4. Non-formal education is not recognized as a genuine tool for learning. Moreover, due to the disorganized activities of this sector, there are not recognizable indicators of impact measurements to define this sector as a success, and give it significance.

Identifying the problems leads to identifying solutions, and thus the following goals need to be met:

  1. All information about community engagement, entrepreneurial opportunities and entrepreneurship curriculum need to be organized on a single platform, easily accessible to all. Afterwards, this platform must be disseminated among the youth, so that they know exactly where to access such information.
  2. Current curriculum needs to be updated. Since changing the existing curriculums, which were set by government organizations, is quite a feat, another option can be to introduce some informal education tools and capacity building tools to work hand in hand with the existing education frameworks.
  3. Setting up of more teacher training centres, with the trainings focusing on having teachers use more holistic learning approaches will lead to them becoming facilitators who not only teach students to be thinkers, but also provide them with information should they want to pursue community engagement, skill building and entrepreneurship.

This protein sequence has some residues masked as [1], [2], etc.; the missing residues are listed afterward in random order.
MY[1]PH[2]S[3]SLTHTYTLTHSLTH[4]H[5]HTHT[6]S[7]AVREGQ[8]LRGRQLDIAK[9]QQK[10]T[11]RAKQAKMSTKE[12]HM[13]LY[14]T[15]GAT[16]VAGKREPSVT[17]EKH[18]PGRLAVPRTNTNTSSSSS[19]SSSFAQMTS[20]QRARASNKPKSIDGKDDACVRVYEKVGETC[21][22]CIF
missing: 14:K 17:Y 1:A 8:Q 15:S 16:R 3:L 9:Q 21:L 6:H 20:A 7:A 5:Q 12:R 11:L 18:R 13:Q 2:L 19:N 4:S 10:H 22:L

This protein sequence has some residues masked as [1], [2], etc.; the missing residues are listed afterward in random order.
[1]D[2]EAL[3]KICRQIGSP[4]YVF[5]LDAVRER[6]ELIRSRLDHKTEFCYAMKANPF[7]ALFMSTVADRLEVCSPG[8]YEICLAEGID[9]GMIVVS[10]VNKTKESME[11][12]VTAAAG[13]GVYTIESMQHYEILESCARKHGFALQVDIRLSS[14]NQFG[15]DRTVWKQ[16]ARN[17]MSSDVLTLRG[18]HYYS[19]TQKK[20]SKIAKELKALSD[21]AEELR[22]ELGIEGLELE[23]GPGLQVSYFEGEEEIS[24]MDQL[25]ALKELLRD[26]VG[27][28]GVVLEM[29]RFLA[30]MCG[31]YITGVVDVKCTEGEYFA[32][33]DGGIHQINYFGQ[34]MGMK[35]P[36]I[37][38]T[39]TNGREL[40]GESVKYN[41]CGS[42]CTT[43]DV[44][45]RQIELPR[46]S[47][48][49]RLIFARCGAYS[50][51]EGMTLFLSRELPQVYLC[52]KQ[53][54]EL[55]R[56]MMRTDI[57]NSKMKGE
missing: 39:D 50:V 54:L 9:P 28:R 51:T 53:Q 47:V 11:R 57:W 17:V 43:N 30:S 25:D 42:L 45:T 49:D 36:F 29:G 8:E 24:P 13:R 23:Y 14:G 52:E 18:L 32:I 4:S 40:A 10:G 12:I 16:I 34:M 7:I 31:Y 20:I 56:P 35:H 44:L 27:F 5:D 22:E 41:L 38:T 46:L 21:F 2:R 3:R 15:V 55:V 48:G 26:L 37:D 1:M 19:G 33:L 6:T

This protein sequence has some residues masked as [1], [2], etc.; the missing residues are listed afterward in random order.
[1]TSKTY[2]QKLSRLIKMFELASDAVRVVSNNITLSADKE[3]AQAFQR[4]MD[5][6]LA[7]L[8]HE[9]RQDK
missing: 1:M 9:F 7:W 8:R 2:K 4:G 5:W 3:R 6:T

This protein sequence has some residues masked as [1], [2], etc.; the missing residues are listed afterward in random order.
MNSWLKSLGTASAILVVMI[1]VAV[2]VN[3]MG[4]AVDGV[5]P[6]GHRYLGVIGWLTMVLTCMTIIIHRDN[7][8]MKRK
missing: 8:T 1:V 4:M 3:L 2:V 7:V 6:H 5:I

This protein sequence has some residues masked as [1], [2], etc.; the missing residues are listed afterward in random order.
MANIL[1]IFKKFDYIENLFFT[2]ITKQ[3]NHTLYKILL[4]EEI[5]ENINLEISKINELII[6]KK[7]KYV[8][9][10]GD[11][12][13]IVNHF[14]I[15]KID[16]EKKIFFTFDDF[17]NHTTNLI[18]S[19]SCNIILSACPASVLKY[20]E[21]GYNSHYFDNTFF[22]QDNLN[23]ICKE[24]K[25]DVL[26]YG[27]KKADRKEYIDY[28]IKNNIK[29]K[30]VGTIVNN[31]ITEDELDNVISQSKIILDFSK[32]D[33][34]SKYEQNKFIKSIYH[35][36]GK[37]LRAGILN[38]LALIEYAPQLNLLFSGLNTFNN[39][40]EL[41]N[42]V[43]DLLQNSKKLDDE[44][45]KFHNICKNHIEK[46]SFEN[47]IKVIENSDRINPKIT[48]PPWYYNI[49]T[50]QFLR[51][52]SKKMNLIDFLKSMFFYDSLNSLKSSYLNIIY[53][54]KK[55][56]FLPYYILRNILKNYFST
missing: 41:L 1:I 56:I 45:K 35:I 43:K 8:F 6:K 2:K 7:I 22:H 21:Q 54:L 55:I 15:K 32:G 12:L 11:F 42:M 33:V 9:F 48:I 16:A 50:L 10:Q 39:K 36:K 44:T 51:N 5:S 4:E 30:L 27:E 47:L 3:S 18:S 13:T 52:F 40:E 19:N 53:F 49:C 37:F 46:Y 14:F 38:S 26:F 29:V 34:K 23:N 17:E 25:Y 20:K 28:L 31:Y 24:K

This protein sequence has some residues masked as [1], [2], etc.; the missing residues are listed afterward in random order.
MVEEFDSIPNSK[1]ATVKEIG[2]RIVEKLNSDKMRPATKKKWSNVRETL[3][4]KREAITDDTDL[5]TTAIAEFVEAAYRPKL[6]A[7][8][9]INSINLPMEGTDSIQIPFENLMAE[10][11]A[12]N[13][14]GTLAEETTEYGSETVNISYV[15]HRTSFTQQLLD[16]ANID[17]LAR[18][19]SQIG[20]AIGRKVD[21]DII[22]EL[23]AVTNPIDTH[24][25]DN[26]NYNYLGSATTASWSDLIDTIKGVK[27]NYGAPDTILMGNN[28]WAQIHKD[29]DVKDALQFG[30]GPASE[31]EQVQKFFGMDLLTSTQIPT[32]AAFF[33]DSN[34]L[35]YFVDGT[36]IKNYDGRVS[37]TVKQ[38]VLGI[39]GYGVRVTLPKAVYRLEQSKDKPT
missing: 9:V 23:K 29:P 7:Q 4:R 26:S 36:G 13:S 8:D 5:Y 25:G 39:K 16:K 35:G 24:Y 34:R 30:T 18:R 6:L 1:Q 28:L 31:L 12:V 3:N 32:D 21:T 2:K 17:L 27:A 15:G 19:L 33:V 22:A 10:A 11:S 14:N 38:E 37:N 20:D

4. One of the biggest steps to combatting our problem statement is to foster collaboration between the formal and non-formal education sectors. To do so, non-formal education sector must become organized, with all information accessible under one common platform. Moreover, key indicators must be identified to measure the success of non-formal education methods, so that their significance can be easily translatable and understood.

The easiest place to start these activities is by collaborating with schools. Once the non-formal education sector, and all organizations working in social development capacity of any sort congregate in one platform, the information is organized and freely accessible. Interested parties will then know where to go to find respective information. Universities, schools and teachers can be approached to add holistic learning methods and also provide related information to the students. Especially, teachers can be approached to organize students to start informal clubs where non-formal education tools can be used to improve self-employment capacity. Once more students know about their options, more students will innovate new ways to make a living, solve societal problems through entrepreneurship and create employment for future youth. Lastly, using non-formal education tools and organizing their activities will enable a better chance at impact measurement to prove their significance and advantage in augmenting formal education. This may lead to the government organizations becoming more inclined to help in creating collaboration between the formal and non-formal education sector. Bottom-line, the youths of today are the leaders of tomorrow, and as such, fostering entrepreneurial mindset and community engagement will lead them to not only create more jobs, but to think of ways to change the social and environmental issues of the world in a sustainable manner.

This article is written by a group of changemakers from Switzerland, Palestine and Bangladesh as part of the Changemakers’ Room 2016 series, conducted by Make Room India. #AAC2020